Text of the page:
LIKE US ON FACEBOOK: Our Lone Star Politics page brings Capitol news to your Facebook feed

Late last year, lawmakers gave Family and Protective Services $150 million in emergency funding to hire 829 employees — including 550 caseworkers and investigators — as well as to fund a $12,000 raise to staffers to keep them from quitting.

Hank Whitman, commissioner of the child welfare agency, said Tuesday that they are asking for more money for 2018 and 2019 — the Senate’s budget proposal increases the agency’s general revenue by 13.5 percent over 2016-2017 — to build on the progress that they’re already making.

“The budget is tight and they’re many competing priorities — we realize that. But we all know that an investment in our children is an investment in our future,” Whitman said.



Reader Comments ...


Next Up in Texas News & Politics

Trump tax plan: What is the AMT, tax repatriation, the death tax?
Trump tax plan: What is the AMT, tax repatriation, the death tax?

President Donald Trump on Wednesday announced a proposal to drastically cut taxes for corporations and simplify the tax filing system for individuals. Companies would see a business tax rate of 15 percent, down from 35 percent, and individuals would benefit from a doubling of the standard deduction and a simplified form to fill out on tax day each...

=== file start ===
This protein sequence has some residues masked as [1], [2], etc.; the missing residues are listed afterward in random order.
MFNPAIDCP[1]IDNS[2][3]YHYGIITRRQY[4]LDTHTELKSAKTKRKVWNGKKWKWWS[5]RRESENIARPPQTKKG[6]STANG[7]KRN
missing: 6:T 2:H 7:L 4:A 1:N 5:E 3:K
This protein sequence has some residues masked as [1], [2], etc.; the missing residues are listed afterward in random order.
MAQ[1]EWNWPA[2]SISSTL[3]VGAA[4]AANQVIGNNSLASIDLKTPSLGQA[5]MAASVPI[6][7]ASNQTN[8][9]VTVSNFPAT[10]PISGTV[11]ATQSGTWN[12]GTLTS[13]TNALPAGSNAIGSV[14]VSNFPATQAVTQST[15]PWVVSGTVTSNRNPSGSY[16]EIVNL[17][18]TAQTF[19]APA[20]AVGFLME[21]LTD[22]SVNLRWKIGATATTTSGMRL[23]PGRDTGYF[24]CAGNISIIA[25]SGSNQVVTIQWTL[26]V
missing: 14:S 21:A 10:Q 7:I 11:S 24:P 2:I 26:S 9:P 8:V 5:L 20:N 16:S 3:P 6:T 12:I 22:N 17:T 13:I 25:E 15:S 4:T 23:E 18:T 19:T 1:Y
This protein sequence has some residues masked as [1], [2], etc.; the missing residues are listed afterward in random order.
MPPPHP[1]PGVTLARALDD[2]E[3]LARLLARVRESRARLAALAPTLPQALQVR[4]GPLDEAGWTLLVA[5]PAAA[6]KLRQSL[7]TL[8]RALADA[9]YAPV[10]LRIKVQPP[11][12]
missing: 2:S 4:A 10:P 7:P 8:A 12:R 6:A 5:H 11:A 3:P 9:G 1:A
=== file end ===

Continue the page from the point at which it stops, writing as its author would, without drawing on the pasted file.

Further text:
Austin district leaders launch three new early college high schools
Austin district leaders launch three new early college high schools

The Austin school district this fall will launch three new early college high schools, giving thousands of students an opportunity to earn an associate degree while earning their high school diploma. Crockett, Eastside Memorial and Lanier will offer the program, allowing students to earn up to 60 hours of college credit. The district partners with...
Even before Trump threat, mothers and children separated at the border
Even before Trump threat, mothers and children separated at the border

Ana Mendoza, a 29-year-old Honduran immigrant, can’t erase the image from her mind: With her 10-year-old son and 12-year-old cousin in tow, she had arrived at the International Bridge in Hidalgo on Jan. 19, the day before President Donald Trump was to be inaugurated. Mendoza, fleeing gang violence in her homeland, believed the family would be...
Travis Co. DA seeks federal review of Kleinert police shooting case
Travis Co. DA seeks federal review of Kleinert police shooting case

The Travis County district attorney’s office announced Wednesday that, despite a recent setback, it will continue to pursue criminal charges against a former Austin police detective who shot an unarmed man to death in 2013. On April 20, a three-judge panel in the U.S. Court of Criminal Appeals Fifth Circuit upheld a lower court’s dismissal...
Central Texas’ loneliest falcon might live on top of the UT Tower
Central Texas’ loneliest falcon might live on top of the UT Tower

Central Texas’ loneliest falcon might live in a wooden box on top of the UT Tower. And now we’ve taken her eggs. According to KUT, “the only peregrine falcon that lives year-round in Central Texas” lives atop the UT Tower, where she has twice laid a nest full of eggs, only to have them remain unfertilized. As the falcon...
More Stories